Specifying AI safety problems in simple environments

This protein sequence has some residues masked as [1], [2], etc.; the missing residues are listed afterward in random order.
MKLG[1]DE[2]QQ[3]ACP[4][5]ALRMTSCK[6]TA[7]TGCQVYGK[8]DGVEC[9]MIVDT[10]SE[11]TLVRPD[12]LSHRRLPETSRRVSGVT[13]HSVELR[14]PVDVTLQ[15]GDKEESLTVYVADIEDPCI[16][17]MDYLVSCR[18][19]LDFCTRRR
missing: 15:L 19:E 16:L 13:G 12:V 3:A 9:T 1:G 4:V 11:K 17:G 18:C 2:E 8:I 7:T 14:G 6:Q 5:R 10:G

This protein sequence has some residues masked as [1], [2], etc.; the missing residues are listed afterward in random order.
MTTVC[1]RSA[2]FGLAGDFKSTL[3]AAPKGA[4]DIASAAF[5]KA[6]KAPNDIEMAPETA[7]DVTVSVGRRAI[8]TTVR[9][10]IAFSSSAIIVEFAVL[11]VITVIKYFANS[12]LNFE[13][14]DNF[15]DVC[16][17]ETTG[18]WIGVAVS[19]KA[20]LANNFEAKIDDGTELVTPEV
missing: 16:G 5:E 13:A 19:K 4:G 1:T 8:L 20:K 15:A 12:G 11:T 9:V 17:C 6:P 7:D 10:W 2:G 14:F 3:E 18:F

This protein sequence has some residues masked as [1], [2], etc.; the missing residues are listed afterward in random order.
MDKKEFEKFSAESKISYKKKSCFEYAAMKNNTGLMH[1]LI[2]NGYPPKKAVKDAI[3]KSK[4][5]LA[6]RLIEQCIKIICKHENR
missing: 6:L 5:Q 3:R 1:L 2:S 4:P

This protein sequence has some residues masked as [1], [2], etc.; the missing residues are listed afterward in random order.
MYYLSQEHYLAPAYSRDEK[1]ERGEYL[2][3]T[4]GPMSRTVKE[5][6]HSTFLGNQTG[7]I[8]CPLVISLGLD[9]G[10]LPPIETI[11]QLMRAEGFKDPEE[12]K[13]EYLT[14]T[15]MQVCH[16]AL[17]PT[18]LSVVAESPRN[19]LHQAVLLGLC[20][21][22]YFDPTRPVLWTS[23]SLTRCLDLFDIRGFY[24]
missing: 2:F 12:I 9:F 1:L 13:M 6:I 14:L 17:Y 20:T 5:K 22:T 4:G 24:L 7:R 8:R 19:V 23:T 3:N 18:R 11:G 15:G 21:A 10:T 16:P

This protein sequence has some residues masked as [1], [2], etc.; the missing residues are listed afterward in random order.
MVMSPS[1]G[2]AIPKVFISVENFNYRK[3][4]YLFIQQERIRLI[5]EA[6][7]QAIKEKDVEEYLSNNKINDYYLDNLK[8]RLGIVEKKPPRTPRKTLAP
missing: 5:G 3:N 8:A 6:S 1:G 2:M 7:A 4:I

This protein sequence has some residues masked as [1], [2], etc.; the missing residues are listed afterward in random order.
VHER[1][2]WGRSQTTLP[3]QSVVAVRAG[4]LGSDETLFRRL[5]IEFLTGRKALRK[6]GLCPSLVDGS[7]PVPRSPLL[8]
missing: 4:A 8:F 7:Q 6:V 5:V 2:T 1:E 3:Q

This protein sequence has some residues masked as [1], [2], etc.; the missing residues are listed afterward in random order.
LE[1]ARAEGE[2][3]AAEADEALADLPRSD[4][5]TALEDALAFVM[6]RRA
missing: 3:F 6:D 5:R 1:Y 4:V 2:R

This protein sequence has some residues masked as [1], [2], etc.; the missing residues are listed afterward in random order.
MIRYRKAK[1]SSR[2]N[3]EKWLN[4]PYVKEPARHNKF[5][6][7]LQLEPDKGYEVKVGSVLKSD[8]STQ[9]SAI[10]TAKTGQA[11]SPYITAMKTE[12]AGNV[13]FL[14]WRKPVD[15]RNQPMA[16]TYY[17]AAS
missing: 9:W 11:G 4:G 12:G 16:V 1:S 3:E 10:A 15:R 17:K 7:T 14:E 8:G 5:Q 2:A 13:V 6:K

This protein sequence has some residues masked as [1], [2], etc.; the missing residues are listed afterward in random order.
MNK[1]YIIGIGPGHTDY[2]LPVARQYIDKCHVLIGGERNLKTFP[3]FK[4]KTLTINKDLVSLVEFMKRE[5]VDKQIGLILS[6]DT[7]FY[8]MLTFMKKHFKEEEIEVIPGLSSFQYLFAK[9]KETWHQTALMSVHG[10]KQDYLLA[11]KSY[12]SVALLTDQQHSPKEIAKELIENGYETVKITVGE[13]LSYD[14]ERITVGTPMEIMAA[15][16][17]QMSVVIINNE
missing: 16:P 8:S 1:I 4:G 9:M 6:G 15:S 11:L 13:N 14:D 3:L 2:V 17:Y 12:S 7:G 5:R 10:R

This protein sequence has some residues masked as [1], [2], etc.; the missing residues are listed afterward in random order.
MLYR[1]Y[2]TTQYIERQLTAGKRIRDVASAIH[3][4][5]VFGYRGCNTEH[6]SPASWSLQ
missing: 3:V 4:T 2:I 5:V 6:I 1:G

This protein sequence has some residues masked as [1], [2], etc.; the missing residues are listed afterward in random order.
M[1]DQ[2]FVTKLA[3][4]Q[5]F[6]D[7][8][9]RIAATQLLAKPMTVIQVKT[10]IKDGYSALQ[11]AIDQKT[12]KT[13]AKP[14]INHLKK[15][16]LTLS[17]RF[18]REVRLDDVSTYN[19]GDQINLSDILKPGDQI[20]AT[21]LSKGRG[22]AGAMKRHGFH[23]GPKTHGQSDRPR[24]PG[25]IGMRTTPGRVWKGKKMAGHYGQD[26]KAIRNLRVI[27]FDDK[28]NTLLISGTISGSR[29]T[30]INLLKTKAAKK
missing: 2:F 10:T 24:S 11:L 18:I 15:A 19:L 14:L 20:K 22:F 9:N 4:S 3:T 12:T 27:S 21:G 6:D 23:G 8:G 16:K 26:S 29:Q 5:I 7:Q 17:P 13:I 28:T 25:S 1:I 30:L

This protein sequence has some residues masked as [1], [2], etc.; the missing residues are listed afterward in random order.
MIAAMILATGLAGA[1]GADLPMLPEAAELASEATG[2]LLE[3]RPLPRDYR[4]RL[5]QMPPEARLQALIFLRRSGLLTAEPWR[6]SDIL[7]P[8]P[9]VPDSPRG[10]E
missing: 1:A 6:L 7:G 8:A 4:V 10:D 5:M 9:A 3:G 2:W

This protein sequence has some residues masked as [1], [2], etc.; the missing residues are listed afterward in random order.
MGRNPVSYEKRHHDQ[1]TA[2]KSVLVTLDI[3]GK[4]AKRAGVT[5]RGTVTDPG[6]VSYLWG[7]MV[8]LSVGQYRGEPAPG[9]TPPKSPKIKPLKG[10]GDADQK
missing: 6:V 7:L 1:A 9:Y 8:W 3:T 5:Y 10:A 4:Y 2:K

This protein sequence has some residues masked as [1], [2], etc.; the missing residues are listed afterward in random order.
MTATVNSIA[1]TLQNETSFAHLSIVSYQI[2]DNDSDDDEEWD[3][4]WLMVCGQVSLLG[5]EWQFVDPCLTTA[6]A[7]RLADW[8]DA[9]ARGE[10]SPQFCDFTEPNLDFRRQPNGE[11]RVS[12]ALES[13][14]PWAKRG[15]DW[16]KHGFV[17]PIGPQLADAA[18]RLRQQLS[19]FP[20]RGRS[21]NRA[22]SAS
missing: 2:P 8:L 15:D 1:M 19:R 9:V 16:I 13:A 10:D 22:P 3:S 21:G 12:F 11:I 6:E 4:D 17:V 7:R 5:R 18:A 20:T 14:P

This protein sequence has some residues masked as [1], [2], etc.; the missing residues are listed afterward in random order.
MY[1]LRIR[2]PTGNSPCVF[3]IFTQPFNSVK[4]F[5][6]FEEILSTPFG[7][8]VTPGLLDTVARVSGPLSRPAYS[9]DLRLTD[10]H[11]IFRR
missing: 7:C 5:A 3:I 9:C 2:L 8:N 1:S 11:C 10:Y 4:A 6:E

As AI systems become more general and more useful in the real world, ensuring they behave safely will become even more important. To date, the majority of technical AI safety research has focused on developing a theoretical understanding about the nature and causes of unsafe behaviour. Our new paper builds on a recent shift towards empirical testing (see Concrete Problems in AI Safety) and introduces a selection of simple reinforcement learning environments designed specifically to measure safe behaviours.These nine environments are called gridworlds. Each consists of a chessboard-like two-dimensional grid. In addition to the standard reward function, we designed a performance function for each environment. An agent acts to maximise its reward function; for example collecting as many apples as possible or reaching a particular location in the fewest moves. But the performance function – which is hidden from the agent – measures what we actually want the agent to do: achieve the objective while acting safely.The following three examples demonstrate how gridworlds can be used to define and measure safe behaviour:1. The off-switch environment: how can we prevent agents from learning to avoid interruptions?Sometimes it might be necessary to turn off an agent; for maintenance, upgrades, or if the agent presents an imminent danger to itself or its surroundings.Read More